How is’t with me, when every noise appals me? —MACBETH.
“I desire some conference with you.” The words were simple in themselves, but Lord Leicester was in that alarmed and feverish state of mind when the most ordinary occurrences seem fraught with alarming import; and he turned hastily round to survey the person by whom they had been spoken. There was nothing remarkable in the speaker’s appearance, which consisted of a black silk doublet and short mantle, with a black vizard on his face; for it appeared he had been among the crowd of masks who had thronged into the hall in the retinue of Merlin, though he did not wear any of the extravagant disguises by which most of them were distinguished.
“Who are you, or what do you want with me?” said Leicester, not without betraying, by his accents, the hurried state of his spirits.
“No evil, my lord,” answered the mask, “but much good and honour, if you will rightly understand my purpose. But I must speak with you more privately.”
“I can speak with no nameless stranger,” answered Leicester, dreading he knew not precisely what from the request of the stranger; “and those who are known to me must seek another and a fitter time to ask an interview.”
He would have hurried away, but the mask still detained him.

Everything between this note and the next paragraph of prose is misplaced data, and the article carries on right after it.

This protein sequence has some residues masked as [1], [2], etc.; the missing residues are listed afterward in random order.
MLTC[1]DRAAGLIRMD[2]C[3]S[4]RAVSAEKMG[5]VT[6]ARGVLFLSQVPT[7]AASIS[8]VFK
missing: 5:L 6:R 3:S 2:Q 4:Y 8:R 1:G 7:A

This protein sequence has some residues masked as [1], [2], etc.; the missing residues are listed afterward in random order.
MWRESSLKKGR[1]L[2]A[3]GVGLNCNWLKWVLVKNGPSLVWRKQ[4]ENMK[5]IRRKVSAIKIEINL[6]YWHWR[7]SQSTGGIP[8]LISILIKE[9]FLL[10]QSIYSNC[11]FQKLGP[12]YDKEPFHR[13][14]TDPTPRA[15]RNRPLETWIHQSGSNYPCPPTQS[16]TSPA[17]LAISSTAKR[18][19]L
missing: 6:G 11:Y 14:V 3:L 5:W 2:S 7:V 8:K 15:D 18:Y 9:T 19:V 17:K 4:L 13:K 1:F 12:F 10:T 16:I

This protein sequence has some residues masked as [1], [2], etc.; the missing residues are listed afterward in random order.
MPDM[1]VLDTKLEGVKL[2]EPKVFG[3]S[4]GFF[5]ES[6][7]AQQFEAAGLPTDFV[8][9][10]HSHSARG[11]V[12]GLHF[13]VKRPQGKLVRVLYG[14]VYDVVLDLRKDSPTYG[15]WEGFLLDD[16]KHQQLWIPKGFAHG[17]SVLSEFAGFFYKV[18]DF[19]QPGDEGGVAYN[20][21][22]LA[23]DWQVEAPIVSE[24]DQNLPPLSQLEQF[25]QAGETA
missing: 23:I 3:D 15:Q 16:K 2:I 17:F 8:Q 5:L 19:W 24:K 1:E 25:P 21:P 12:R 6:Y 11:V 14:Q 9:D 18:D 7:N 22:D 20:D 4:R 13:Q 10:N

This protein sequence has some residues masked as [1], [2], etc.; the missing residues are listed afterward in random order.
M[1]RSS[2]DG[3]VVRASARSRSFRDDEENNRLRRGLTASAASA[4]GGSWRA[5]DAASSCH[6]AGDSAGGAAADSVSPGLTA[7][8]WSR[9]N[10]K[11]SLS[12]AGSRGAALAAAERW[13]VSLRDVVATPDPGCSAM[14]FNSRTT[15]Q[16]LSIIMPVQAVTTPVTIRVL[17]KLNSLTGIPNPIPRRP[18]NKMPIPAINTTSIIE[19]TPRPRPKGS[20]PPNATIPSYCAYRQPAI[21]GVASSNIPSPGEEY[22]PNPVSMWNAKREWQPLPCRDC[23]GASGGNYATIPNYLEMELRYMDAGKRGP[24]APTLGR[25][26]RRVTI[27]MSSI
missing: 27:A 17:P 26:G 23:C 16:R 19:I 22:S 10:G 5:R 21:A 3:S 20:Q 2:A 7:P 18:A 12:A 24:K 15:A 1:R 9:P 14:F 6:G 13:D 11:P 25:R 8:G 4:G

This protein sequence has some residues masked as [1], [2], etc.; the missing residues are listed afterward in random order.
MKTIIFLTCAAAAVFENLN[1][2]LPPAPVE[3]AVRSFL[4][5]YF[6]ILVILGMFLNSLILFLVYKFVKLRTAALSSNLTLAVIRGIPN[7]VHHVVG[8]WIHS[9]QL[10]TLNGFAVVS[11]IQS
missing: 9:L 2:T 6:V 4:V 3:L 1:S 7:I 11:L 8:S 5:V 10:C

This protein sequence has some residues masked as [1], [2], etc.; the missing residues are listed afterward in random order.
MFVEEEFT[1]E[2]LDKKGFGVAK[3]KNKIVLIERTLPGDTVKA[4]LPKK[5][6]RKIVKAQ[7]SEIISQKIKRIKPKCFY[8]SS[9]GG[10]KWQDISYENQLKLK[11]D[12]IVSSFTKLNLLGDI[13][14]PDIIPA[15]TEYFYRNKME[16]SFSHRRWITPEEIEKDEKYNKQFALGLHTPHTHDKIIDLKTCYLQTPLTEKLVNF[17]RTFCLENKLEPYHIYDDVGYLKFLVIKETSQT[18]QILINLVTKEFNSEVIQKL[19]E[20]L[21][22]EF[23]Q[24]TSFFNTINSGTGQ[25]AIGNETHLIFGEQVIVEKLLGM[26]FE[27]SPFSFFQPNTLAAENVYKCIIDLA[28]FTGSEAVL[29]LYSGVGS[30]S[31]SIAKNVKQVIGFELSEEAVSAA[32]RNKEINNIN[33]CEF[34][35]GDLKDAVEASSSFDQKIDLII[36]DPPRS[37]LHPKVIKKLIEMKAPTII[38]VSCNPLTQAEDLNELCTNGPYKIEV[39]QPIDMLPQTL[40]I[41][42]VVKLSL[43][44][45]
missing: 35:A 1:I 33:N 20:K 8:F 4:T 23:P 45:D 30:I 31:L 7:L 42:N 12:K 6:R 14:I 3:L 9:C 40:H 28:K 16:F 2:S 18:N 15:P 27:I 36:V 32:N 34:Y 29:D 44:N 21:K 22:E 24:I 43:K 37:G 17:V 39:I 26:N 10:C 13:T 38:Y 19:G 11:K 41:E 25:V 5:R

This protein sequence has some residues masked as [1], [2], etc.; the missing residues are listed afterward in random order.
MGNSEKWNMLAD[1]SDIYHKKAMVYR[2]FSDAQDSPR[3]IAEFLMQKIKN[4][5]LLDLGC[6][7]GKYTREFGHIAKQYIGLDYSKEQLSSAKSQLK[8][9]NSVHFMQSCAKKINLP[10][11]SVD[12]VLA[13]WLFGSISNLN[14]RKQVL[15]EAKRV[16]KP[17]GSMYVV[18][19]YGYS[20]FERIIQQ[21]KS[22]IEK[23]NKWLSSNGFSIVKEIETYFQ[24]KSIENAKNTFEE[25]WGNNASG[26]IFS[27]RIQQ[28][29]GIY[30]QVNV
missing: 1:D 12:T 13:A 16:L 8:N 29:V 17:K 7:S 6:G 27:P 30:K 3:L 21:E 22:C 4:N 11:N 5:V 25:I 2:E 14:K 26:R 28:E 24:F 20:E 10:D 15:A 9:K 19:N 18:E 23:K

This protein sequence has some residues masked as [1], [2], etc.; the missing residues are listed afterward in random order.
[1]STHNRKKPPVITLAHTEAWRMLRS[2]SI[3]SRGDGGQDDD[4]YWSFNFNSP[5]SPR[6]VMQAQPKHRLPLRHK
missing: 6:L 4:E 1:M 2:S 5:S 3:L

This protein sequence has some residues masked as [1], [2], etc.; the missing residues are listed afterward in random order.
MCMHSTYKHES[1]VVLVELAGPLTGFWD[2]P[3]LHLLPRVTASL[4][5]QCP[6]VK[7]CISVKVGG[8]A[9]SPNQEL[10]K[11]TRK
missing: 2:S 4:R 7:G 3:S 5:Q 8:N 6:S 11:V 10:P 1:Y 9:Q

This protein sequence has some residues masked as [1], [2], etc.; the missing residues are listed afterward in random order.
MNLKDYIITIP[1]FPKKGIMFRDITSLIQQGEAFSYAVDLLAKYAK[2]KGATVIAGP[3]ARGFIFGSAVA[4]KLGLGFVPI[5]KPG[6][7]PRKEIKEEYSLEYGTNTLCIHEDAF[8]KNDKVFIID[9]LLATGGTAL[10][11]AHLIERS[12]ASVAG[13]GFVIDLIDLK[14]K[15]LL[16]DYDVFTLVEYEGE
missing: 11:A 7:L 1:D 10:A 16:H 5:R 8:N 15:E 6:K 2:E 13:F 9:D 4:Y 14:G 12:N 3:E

“Those who talk to your lordship of what your own honour demands have a right over your time, whatever occupations you may lay aside in order to indulge them.”
“How! my honour? Who dare impeach it?” said Leicester.
“Your own conduct alone can furnish grounds for accusing it, my lord, and it is that topic on which I would speak with you.”
“You are insolent,” said Leicester, “and abuse the hospitable license of the time, which prevents me from having you punished. I demand your name!”
“Edmund Tressilian of Cornwall,” answered the mask. “My tongue has been bound by a promise for four-and-twenty hours. The space is passed,—I now speak, and do your lordship the justice to address myself first to you.”
The thrill of astonishment which had penetrated to Leicester’s very heart at hearing that name pronounced by the voice of the man he most detested, and by whom he conceived himself so deeply injured, at first rendered him immovable, but instantly gave way to such a thirst for revenge as the pilgrim in the desert feels for the water-brooks. He had but sense and self-government enough left to prevent his stabbing to the heart the audacious villain, who, after the ruin he had brought upon him, dared, with such unmoved assurance, thus to practise upon him further. Determined to suppress for the moment every symptom of agitation, in order to perceive the full scope of Tressilian’s purpose, as well as to secure his own vengeance, he answered in a tone so altered by restrained passion as scarce to be intelligible, “And what does Master Edmund Tressilian require at my hand?”